Tag Archives: Chuck Douglas

Chris Sununu Has No Intention of Draining New Hampshire’s Judicial Swamp

Governor Sununu’s announcement yesterday of a Judicial Selection Commission makes it clear that he has no intention of draining New Hampshire’s judicial swamp.  The announcement:

Not the first sentence.  The criteria for judicial selection will be “experience, good character and temperament.”  Not a mention of judicial philosophy.  In other words, Sununu is just as inclined to nominate a judicial liberal like President Obama’s nominee to fill the late Justice Scalia’s seat, Merrick Garland, as a judicial conservative like President Trump’s nominee Neil Gorsuch.   (See here for an explanation of a judicial liberal and a judicial conservative.)

The “Chair” of the commission, Chuck Douglas, is an opponent of tort reform and once sued the State claiming that the judiciary has a right to “adequate funding” (the amount of which the State’s supreme court gets to determine).  During his time on the State’s supreme court, Douglas was anything but a judicial conservative:

Without question, the member of the Court leading the new judicial federalism charge in New Hampshire was then Justice Charles G. Douglas III, the author of many of its decisions recognizing rights under our constitution unknown at the federal level. This is not surprising because Douglas, writing only months after he had been appointed to the high bench, was one of the first in the nation to jump on Brennan’s bandwagon. See Charles G. Douglas III, State Judicial Activism – The New Role for State Bills of Rights, 12 Suffolk L. Rev. 123 (1978). See also, Charles G. Douglas III, The Unique Role of State Constitutions: Raising State Issues in New Hampshire, 28 N.H.B.J. 309 (Summer, 1987).

The Vice “Chair,” Jack Sanders, is a Democrat who served on Governor Hassan’s judicial selection commission, which is like President Trump having Attorney General  Loretta Lynch advise him on nominations to the federal bench.  Sanders’ presence on the commission indicates that Sununu sees no problem with the liberal, activist judges his Democrat predecessors put on the New Hampshire bench.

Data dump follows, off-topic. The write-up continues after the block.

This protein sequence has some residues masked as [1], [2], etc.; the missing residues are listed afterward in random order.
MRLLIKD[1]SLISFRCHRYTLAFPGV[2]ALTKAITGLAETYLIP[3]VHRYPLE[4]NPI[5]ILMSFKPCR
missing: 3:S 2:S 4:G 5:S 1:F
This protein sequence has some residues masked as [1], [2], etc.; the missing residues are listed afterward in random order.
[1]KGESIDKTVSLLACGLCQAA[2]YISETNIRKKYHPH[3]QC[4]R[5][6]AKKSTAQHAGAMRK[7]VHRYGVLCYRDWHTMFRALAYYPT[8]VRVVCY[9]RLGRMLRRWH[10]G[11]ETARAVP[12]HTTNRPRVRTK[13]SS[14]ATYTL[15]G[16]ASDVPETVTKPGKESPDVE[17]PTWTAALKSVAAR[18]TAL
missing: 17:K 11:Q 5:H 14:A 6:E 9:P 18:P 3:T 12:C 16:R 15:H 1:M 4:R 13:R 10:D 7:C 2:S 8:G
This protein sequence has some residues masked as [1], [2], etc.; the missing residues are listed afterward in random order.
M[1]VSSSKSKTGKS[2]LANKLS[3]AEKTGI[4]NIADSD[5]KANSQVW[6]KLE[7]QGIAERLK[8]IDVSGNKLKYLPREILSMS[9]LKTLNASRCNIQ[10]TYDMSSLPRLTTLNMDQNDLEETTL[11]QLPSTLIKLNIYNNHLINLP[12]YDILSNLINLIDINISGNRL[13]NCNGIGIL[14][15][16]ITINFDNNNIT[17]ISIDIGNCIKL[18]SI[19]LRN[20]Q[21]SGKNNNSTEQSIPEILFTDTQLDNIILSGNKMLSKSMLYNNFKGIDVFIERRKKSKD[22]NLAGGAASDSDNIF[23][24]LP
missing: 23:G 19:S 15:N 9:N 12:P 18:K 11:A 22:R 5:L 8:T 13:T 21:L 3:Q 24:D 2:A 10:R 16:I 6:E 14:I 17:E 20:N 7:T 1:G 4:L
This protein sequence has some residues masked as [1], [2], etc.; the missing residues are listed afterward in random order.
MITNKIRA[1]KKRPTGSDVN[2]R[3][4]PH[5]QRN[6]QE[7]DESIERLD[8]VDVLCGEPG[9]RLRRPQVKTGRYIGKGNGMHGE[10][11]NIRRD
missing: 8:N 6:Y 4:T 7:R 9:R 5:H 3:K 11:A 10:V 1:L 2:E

The mission statement of the commission and its composition signal that Sununu has no intention of draining New Hampshire’s judicial swamp.  Instead, it will be more of the same  liberal, activist judges that countenance drive-by voting, meddle in education policy and block even modest reforms of the judiciary and legal profession.

Federal Court Quite Right in Dismissing Lawsuit of Man Arrested at Gilford School Board Meeting

Remember William Baer?  He was the man who was arrested at a school board meeting in Gilford in 2014, supposedly in violation of his First Amendment rights.  As reported by WND, when Baer’s criminal charges got tossed by a New Hampshire judge in December, 2014: Continue reading Federal Court Quite Right in Dismissing Lawsuit of Man Arrested at Gilford School Board Meeting

Poetic Justice – Duncan Case Means No More Claremont Cases (Almost)

I have been meaning to post this for a while, but just have not had the chance.  I previously posted about the Duncan case here and here. Continue reading Poetic Justice – Duncan Case Means No More Claremont Cases (Almost)

Why Does Jeb Bradley Want Turn New Hampshire Courts Into a Super-Legislature?

Lat year, the New Hampshire Supreme Court issued its decision in Duncan v. State, which involved the constitutionality of a law that allowed businesses tax credits for funding scholarships for private schools.

The trial court had found the law unconstitutional (see related post here).  The Supreme Court reversed, finding that the plaintiffs (the parties who brought the lawsuit) did not have “standing” to sue. Continue reading Why Does Jeb Bradley Want Turn New Hampshire Courts Into a Super-Legislature?

Union Leader Editorial — Putting Lipstick on the Democratly-Elected Speaker of the New Hampshire House

Today’s Union Leader editorial claiming Speaker Shawn Jasper is as conservative as they come and warning conservative Republicans to line up behind him is a doozy.

The Union Leader begins by claiming that Jasper’s selection of Chuck Douglas as the House’s legal counsel “underscores further Jasper’s own conservative roots.”  The Union Leader doesn’t say whether they mean political conservative, judicial conservative or both.  But as for Douglas’ politics, he has opposed tort reform and has sued the State arguing that courts have a right to adequate funding (the amount of which they get to determine).  And as for Douglas’ credentials as a judicial conservative, a strong argument can be made that he was anything but.

Later, the editorial purports to defend Jasper’s conservative credentials:

What we will weigh in on is the silly claim that Shawn Jasper is not a true Republican conservative. He is, from our experience, as much a conservative as is former Speaker Bill O’Brien. We think either would do a good job of leading the House.

If it is such a “silly claim” how about a few examples of Jasper proposing reductions in spending and taxes?  There are none.  And the reason there are none is that what is really the “silly claim” is the claim that Jasper is a fiscal conservative in the mold of a Bill O’Brien. Continue reading Union Leader Editorial — Putting Lipstick on the Democratly-Elected Speaker of the New Hampshire House